Use of EHRs can enhance doc-patient communication

Use of EHRs can enhance doc-patient communication
Electronic health records can be used during clinical encounters to enhance the physician-patient relationship, encouraging communication during the clinical encounter, according to a viewpoint published in the June 12 issue of the Journal of the American Medical Association.

(HealthDay)—Electronic health records (EHRs) can be used during clinical encounters to enhance the physician-patient relationship, encouraging communication during the clinical encounter, according to a viewpoint published in the June 12 issue of the Journal of the American Medical Association.

Amina White, M.D., and Marion Danis, M.D., from the National Institutes of Health in Bethesda, Md., discuss the link between EHR-enhanced communication during the clinical encounter and the quality of the patient-physician relationship.

The authors note that introducing the EHR with verbal explanation and patient-centered body language could enhance the patient-physician relationship and foster the process of patient activation. Self-motivated and empowered patients are likely to regard the invitation to view their electronic chart as enhancing the of the patient-physician relationship. For more passive patients, the EHR can be used as a tool to invite patients into a participatory model of care. Clinicians will need to exercise caution when choosing how to document socially stigmatizing health conditions. The need to develop necessary writing skills and sensitivity to patient perceptions to sensitive issues is increasingly important. Use of EHR collaboration can increase the time spent on writing notes and in patient encounters, but this may save time explaining the plan of care later.

"The health care community may find the EHR to be an untapped means of encouraging patient-physician collaboration and for enhancing patient activation during the clinic visit," the authors write. "Future are needed to explore the potential benefits of this expanded use of the EHR on quantitative measures of patient activation."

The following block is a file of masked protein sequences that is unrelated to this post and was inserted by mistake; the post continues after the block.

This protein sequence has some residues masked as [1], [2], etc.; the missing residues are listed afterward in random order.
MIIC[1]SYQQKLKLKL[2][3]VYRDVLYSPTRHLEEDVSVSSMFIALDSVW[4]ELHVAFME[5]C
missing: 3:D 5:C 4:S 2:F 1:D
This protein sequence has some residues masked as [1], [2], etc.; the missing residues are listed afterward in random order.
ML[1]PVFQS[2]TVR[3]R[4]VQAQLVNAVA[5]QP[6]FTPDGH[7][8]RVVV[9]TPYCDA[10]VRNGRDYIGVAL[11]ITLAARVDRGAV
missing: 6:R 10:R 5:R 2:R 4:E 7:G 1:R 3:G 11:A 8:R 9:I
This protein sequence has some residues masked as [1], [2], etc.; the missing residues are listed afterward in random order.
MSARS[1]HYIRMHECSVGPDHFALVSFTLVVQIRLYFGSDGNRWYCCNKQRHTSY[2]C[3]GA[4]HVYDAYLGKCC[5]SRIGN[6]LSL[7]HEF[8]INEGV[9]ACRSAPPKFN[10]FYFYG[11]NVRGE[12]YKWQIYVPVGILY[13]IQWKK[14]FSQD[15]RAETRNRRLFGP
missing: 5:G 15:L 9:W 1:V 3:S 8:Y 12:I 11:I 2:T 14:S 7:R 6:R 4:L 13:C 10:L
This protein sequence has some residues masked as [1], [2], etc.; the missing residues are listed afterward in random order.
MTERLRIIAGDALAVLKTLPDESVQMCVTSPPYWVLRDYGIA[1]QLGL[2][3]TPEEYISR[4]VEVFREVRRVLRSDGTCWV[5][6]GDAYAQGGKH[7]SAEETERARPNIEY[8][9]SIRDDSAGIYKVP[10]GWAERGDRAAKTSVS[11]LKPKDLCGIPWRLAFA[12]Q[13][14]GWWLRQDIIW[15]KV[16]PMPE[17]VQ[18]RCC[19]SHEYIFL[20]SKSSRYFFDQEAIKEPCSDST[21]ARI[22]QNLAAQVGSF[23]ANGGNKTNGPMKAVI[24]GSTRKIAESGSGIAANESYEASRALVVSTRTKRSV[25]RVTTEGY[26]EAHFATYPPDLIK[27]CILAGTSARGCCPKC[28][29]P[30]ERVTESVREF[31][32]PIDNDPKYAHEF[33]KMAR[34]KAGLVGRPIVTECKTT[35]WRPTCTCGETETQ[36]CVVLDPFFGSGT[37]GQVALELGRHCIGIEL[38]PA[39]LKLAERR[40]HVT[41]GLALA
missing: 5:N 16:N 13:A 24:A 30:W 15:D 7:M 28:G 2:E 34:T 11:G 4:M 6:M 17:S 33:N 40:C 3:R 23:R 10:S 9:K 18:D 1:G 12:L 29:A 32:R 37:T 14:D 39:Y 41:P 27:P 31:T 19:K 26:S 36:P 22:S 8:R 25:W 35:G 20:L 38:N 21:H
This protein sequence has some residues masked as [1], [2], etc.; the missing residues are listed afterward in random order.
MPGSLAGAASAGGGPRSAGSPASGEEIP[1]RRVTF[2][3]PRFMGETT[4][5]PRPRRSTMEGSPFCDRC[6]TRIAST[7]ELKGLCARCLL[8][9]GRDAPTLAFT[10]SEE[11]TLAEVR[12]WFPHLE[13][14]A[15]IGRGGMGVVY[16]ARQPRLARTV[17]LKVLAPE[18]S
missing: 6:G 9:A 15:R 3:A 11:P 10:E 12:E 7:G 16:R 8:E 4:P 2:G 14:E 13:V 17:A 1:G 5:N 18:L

More information: Full Text (subscription or payment may be required)

Related Stories

Few physicians meeting meaningful use in early 2012

date Jun 06, 2013

(HealthDay)—In early 2012, few physicians met meaningful use criteria, and using electronic health records (EHRs) for patient panel management was difficult, according to research published in the June ...

User satisfaction with electronic health records down

date May 10, 2013

(HealthDay)—Since 2010, there has been a decrease in the satisfaction and usability ratings for certified electronic health records (EHRs), according to survey results presented by the American College ...

Most doctors feel they are under-using mobile apps

date Jun 11, 2013

(HealthDay)—Most physicians feel they are not maximizing use of mobile applications, and would utilize additional electronic health record (EHR) functionalities if they were available, according to poll ...

Recommended for you

Changing attitudes about sex

date 4 hours ago

Acceptance of premarital sex is at an all-time high along with an acceptance of homosexuality, find researchers led by Jean M. Twenge from San Diego State University.

Hand washing vital in multi-bed hospital wards

date 4 hours ago

Hospital room designs make a significant difference to the likelihood of bugs being spread through person-to-person contact between medics and patients, according to University of Leeds research.

Time to bust the myths about seat belts

date 5 hours ago

When it comes to wearing seat belts, some motorists incorrectly think they are protected by the size of their vehicle, their seating position or where they are driving, said a Texas A&M AgriLife Extension ...

User comments

Please sign in to add a comment. Registration is free, and takes less than a minute. Read more

Click here to reset your password.
Sign in to get notified via email when new comments are made.